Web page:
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I have to do subtraction on two signed 16-bit hexadecimal numbers. C352 - 36AE. Whats the difference between signed and unsigned, when it comes to doing math with them? Is the only solution converting them to binary, performing signed subtraction, and then converting the answer back to hex? Thanks.

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If they're 2's complement signed numbers, there's nothing special you have to do. – Carl Norum Mar 24 '12 at 20:02
Ah yes, sorry, they are two's complement. So assuming twos complement, doing the subtraction as signed would be the same answer as unsigned? – rfmas3 Mar 24 '12 at 20:04
Did you try it? – Carl Norum Mar 24 '12 at 20:19
I did it as unsigned and got 8CA4. Not sure if signed will be the same answer. – rfmas3 Mar 24 '12 at 20:27

Subtraction is the same for both signed and unsigned. What is different is how the results are interpreted. Unsigned numbers can never be negative:

0xffff is -1 signed. 0xffff is 65,535 unsigned.

It's the same number.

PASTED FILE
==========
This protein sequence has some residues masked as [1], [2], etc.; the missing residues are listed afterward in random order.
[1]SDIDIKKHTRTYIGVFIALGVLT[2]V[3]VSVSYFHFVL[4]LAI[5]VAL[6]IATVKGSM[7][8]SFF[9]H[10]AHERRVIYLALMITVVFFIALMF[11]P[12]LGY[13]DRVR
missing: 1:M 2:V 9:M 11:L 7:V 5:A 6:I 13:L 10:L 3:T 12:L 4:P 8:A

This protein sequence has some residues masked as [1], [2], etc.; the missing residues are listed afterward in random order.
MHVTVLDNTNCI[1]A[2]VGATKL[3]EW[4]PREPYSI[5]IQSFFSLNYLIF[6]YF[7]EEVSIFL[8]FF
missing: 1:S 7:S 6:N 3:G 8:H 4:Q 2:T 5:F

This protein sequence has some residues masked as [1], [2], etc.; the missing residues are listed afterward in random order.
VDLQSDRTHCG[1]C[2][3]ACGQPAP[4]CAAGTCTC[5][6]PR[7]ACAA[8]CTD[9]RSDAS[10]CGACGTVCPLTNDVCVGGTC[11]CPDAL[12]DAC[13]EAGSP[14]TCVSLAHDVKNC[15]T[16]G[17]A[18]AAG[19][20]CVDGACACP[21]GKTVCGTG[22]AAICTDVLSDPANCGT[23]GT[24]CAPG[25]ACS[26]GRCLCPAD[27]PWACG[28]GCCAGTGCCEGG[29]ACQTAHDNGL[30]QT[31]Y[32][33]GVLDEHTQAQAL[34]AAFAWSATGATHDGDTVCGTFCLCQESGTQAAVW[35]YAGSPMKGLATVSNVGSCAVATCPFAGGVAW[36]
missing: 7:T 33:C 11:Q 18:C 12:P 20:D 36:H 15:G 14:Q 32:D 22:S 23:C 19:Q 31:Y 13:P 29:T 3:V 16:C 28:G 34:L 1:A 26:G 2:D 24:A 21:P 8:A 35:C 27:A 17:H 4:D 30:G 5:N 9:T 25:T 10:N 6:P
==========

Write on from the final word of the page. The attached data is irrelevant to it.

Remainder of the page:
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The result of a 16 bit signed or unsigned subtraction is always 16 bits (being the result of bitwise subtraction) plus a 17th bit with the 17th bit being either the overflow bit (signed subtraction) or the carry bit (unsigned subtraction). If you only have a 16 bit result you have a bitwise subtraction NOT a signed or unsigned 16 bit subtraction. Instead of specifying signed, unsigned, or bitwise subtraction many systems produce all three results at once. You later use the overflow bit if you intended signed subtraction, the carry bit if you intended unsigned subtraction, or neither for a bitwise subtraction. Note that many people don't look at the 17th bit because they know from the range of inputs that they don't need a true 16 bit subtraction. For instance if I subtract a number that I know to be between 0-100 from a number that I know to be between 1000-2000 I don't need a true 16 bit subtraction so I don't need to look at the 17th bit. Note: Overflow and carry are derived by different rules and are NOT the same but the difference between the two has already been explained elsewhere so I won't duplicate that answer here.

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